Many years ago I listened to a presentation by an analyst (I do not remember his name). The presentation includes an analogy comparing IT products vendors to shops: big companies with multiple products lines – supermarkets, medium size companies with few products lines – groceries and small companies – kiosks.
According to the analysis groceries compete directly with supermarkets and therefore their long term survival is questionable because of supermarkets advantages due to their size. In addition they are acquisition targets for supermarkets. Unlike groceries, kiosks are Niche Players and therefore are not acquisition targets and are positioned better than supermarkets in their special niche. For example, who will wait in a supermarket queue for buying bubblegum?
It was easy to find example of small niche software vendors to illustrate this analogy.
The only product distributed by Syncsort was a SORT utility.
Syncsort competed successfully with vendors like IBM, HP and Sun in UNIX installations. Big vendors care less about selling a Sort Utility. Their major focus is Hardware and Software infrastructure (Servers, Storage, Operating Systems, Databases and Integration Software.). IBM can afford to loose to Syncsort as long as it wins the Hardware and Software infrastructure deal. Syncsort survival is al least questionable in case of loosing consistency Sort utility bids to IBM. Therefore Syncsort Sort utility is significantly better than the big vendors' utilities.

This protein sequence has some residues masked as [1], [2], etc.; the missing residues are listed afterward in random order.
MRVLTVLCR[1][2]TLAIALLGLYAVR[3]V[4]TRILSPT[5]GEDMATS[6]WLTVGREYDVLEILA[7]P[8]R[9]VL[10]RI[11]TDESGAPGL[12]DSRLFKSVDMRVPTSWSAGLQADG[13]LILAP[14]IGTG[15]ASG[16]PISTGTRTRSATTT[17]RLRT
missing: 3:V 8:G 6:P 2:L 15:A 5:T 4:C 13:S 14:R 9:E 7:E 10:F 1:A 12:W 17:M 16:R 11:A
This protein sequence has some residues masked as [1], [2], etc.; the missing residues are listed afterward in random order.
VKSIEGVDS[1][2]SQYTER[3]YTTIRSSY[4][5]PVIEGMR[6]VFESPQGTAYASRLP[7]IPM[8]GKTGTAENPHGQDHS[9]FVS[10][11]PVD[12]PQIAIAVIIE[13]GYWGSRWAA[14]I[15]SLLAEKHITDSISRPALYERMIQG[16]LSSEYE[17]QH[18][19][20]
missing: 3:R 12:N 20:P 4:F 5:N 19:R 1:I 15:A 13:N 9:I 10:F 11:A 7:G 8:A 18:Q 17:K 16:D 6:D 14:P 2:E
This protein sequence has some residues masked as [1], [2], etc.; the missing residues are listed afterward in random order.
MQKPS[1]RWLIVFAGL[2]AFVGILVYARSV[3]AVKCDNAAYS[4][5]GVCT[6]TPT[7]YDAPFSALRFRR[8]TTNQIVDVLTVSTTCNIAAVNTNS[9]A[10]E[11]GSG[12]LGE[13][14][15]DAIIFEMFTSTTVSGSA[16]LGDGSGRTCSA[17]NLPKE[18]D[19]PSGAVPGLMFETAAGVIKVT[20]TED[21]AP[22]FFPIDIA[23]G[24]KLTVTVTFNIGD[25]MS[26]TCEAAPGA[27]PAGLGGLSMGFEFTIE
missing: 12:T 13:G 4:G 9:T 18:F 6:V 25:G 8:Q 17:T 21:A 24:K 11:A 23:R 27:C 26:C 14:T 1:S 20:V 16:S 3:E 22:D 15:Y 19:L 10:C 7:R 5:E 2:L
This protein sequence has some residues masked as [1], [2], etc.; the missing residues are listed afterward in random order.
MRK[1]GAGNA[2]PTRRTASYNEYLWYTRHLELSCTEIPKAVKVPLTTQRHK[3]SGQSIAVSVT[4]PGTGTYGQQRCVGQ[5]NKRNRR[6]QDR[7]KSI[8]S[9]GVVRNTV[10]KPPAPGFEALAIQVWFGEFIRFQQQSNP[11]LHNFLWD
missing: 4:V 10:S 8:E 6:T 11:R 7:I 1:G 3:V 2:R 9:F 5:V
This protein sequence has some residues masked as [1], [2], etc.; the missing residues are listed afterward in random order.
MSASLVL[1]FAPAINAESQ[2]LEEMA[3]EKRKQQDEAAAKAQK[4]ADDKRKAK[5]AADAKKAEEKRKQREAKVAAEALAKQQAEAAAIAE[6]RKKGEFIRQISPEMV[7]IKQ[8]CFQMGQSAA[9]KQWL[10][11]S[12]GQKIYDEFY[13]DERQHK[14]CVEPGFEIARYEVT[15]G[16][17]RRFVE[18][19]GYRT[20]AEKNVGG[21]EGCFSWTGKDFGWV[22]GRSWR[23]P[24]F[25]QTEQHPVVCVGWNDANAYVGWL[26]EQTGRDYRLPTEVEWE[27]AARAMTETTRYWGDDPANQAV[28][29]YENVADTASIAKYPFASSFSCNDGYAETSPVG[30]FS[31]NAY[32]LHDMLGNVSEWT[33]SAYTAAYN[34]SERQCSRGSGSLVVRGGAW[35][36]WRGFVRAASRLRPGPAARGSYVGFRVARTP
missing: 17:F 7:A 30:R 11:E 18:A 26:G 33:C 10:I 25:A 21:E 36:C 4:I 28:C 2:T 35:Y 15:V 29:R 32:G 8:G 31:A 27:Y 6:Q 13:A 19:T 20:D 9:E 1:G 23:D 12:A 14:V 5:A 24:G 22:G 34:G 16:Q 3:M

This analogy is no more adequate in the SOA age:
- Kiosks could also be acquisition targets – big companies are buying niche players to complete their Eco Systems functionality.
- No change for groceries the same analogy is still valid.
- Independent Supermarkets are also potential acquisition targets by Supermarkets Chains - Big Vendors are acquisition targets for Mega Vendors.
- New competition to Kiosks by Automated Machines.
Why buying a can of drink in a kiosk if you can buy it for reduced price in less time in an
automated machine? - Small Vendors selling products face new competition in two levels:
Second level - Products: Open Source software products and free of charge
entry-level software products by big and mega commercial vendors limited in
functionality, size and concurrent users.
Flexibility is a must for adaptation to the new situation. Enterprises are not the only ones required to be agile. Vendors Agility is required as well.